This is James Watt’s cottage at Kinneil Estate where he worked on developing and improving the steam engine. The vessel in the forground is the actual condenser he used. James Watt, pioneering Scottish inventor and engineer, is believed to have worked from his cottage on the Kinneil Estate, Bo'ness, for periods of time in 1769 and 1770. This former workshop is unique as it is the only surviving building in Scotland that can be directly associated with James Watt's pioneering experiments which led to his invention of the steam engine. These workshop experiments were fundamental in proving the principles he developed. While he was here he also lodged the patent for the steam engine which he went on to invent and which changed the world.
Through a chance common acquaintance, James Watt came in 1765 to meet the entrepreneur and founder of the legendary Carron Iron Works, Dr John Roebuck, who was by then living with his family in Kinneil House.
Watt have we here? This old building, known as the “James Watt Cottage,” is inventor James Watt’s former workshop, built around 1768. It is unique as it is the only surviving building in Scotland that can be directly associated with his pioneering experiments towards developing his steam engine. Watt’s experiments in this workshop were fundamental in proving his principles and while here, he lodged the patent for the engine that was destined to change the world.
James Watt was born in Greenock in 1736. As a boy he supposedly became intrigued by watching the steam from a boiling kettle. At the age of 18 he moved to Glasgow to become a mathematical instrument manufacturer and eventually set up his own business. He became further interested in steam after working on a model Thomas Newcomen engine that gave him the opportunity to observe its weaknesses. During this time had his “eureka” moment which made him realise that having a separate chamber/condenser would make his engine more efficient. For the birth of something new, something has to happen, Newton saw an apple fall; James Watt watched a kettle boil; they both knew enough to translate ordinary happenings into something innovative. Look on a light bulb and you will see the unit of power named after him.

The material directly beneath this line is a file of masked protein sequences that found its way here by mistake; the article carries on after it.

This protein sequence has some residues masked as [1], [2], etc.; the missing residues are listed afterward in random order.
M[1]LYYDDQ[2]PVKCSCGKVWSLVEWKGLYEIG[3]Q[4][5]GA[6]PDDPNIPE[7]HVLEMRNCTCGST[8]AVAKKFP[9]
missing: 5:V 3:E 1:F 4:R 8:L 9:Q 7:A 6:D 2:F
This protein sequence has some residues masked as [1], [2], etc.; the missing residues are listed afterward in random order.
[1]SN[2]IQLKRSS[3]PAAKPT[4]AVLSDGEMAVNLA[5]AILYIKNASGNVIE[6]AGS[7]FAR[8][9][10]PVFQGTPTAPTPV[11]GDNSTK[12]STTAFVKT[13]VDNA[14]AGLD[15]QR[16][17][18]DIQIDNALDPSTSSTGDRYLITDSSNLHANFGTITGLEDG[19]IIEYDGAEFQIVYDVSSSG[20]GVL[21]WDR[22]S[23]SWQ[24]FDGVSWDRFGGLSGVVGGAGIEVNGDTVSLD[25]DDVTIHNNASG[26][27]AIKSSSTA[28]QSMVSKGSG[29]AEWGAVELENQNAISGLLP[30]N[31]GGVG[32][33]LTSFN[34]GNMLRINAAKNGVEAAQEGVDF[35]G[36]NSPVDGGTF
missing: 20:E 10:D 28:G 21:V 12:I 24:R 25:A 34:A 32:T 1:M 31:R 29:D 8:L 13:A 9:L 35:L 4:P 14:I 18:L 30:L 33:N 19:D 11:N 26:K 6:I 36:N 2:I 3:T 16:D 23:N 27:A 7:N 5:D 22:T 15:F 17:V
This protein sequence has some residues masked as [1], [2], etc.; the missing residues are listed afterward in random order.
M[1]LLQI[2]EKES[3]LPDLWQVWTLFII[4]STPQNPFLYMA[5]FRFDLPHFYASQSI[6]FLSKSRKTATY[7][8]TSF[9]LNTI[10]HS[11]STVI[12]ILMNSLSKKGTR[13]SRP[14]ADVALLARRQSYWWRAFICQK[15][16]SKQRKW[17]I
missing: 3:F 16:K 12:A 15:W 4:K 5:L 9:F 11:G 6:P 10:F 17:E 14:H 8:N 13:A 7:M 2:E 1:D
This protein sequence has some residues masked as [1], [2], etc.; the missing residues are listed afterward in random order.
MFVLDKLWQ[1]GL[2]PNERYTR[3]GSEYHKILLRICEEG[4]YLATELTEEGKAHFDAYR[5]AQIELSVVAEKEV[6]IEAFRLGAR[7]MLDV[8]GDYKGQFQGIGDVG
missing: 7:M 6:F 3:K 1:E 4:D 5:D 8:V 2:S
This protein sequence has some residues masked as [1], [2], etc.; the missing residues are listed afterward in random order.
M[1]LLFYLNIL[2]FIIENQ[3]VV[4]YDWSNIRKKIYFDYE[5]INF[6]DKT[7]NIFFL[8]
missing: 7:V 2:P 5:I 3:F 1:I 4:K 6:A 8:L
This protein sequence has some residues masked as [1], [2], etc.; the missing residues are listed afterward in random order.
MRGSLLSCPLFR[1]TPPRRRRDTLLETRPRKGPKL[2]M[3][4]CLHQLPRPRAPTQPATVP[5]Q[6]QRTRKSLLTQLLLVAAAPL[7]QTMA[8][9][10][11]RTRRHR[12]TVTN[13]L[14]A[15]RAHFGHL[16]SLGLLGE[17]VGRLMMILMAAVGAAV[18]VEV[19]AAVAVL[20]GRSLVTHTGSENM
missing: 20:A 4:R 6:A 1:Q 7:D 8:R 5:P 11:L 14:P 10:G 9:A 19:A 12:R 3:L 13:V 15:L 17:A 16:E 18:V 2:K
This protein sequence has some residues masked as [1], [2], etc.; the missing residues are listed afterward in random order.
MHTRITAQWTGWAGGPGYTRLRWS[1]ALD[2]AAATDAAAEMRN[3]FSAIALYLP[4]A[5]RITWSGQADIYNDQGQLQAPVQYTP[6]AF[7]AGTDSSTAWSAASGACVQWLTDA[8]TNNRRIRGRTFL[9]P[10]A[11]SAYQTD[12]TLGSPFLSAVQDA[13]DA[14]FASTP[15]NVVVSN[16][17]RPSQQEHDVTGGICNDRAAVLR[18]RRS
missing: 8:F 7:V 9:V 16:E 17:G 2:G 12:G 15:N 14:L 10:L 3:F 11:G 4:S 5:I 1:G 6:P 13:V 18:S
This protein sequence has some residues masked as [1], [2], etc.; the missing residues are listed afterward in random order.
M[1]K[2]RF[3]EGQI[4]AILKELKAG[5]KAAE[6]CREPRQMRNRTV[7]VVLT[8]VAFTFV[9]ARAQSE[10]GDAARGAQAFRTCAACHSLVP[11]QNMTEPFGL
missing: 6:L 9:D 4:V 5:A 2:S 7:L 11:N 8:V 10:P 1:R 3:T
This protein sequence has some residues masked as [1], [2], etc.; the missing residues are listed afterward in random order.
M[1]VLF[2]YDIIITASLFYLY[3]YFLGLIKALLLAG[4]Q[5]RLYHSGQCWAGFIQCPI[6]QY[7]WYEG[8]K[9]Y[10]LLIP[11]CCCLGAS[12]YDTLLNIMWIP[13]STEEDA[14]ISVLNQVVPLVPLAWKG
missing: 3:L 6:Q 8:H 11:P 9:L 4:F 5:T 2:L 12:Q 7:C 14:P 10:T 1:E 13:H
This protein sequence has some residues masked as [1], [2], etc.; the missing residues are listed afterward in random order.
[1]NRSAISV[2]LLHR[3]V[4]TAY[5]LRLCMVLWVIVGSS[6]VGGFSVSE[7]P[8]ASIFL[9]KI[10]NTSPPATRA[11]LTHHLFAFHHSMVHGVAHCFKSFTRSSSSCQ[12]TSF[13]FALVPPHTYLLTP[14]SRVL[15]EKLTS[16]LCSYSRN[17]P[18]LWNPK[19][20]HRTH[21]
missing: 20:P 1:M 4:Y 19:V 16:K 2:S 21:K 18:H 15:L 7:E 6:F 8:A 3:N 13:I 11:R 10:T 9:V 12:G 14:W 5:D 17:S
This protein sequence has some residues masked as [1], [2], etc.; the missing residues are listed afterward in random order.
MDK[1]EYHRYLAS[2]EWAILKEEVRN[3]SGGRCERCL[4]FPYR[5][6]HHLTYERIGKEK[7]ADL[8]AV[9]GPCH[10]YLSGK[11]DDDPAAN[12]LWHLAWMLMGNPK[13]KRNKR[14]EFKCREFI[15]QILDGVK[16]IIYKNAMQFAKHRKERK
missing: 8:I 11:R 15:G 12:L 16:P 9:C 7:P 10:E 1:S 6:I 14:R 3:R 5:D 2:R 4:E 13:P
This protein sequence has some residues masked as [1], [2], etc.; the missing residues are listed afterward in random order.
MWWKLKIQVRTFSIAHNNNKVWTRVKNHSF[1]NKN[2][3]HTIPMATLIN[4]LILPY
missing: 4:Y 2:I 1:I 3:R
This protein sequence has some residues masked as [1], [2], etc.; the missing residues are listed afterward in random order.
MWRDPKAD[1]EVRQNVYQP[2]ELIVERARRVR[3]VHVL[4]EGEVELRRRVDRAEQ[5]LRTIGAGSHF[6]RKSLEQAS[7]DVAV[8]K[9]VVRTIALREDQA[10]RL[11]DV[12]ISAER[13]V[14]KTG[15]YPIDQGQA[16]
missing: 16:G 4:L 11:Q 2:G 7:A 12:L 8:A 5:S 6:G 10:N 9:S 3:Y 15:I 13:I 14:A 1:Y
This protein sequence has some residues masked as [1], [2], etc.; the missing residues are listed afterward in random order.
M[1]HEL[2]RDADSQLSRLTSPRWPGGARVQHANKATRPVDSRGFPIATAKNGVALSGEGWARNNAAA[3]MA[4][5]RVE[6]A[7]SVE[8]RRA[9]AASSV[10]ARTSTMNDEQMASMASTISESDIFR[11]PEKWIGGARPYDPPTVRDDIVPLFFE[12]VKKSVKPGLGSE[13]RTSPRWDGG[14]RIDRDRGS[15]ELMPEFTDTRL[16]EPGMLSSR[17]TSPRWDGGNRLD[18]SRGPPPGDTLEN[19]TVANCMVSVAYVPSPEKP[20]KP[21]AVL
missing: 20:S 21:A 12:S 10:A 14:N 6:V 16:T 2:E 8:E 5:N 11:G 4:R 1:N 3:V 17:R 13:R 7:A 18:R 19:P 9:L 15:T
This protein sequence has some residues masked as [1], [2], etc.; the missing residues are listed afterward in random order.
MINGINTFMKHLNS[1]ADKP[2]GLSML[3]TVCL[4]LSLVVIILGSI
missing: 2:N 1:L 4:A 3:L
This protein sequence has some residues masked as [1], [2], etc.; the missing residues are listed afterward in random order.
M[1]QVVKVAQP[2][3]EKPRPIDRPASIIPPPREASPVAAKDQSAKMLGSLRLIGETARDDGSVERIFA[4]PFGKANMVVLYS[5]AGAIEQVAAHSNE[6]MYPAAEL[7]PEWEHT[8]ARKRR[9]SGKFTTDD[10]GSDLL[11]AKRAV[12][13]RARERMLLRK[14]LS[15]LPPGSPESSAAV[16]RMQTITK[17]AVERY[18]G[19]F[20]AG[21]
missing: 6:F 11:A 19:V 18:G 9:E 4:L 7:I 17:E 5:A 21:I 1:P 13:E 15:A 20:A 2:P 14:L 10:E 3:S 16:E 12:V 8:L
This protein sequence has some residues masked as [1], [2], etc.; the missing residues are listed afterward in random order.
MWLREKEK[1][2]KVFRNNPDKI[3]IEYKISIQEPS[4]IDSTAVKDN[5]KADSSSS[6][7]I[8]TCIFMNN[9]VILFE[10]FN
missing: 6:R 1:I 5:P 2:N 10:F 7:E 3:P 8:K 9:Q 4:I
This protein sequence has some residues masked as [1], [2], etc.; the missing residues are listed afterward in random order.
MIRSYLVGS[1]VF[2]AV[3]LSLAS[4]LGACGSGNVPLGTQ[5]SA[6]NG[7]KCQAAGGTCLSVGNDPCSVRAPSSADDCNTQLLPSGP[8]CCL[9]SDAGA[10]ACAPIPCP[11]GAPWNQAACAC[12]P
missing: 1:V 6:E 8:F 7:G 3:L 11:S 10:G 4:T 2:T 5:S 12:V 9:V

Watts and Carron Iron Works
Through a chance common acquaintance, James Watt came in 1765 to meet the entrepreneur and founder of the legendary Carron Iron Works, Dr John Roebuck, who was by then living with his family in Kinneil House. Roebuck, whose coal mines in Bo’ness suffered from constant flooding, invited Watt to carry out secret development work in an effort to prove his new type of steam engine, so that the technology could eventually be applied at the local pits to pump out the water. Roebuck provided Watt with capital and engineering components, and Watt carried out his experiments at Kinneil on and off for around five years.
Roebuck, however, suffered increasing financial problems before eventually going bankrupt in 1773. Before his engine could quite be perfected, this led Watt to work in projects away from steam, especially canals and civil engineering. In 1774 he went into partnership with Matthew Boulton, who had acquired Watt’s patents from Roebuck. With Boulton’s support, Watt revisited and perfected the steam engine prototype and in 1776, the first successful Watt engine was produced at 'Soho Manufactory', in Birmingham. Watt died in 1819, at the age of 83 and he was buried alongside former friend and business partner Matthew Boulton.
By Gordon Clark.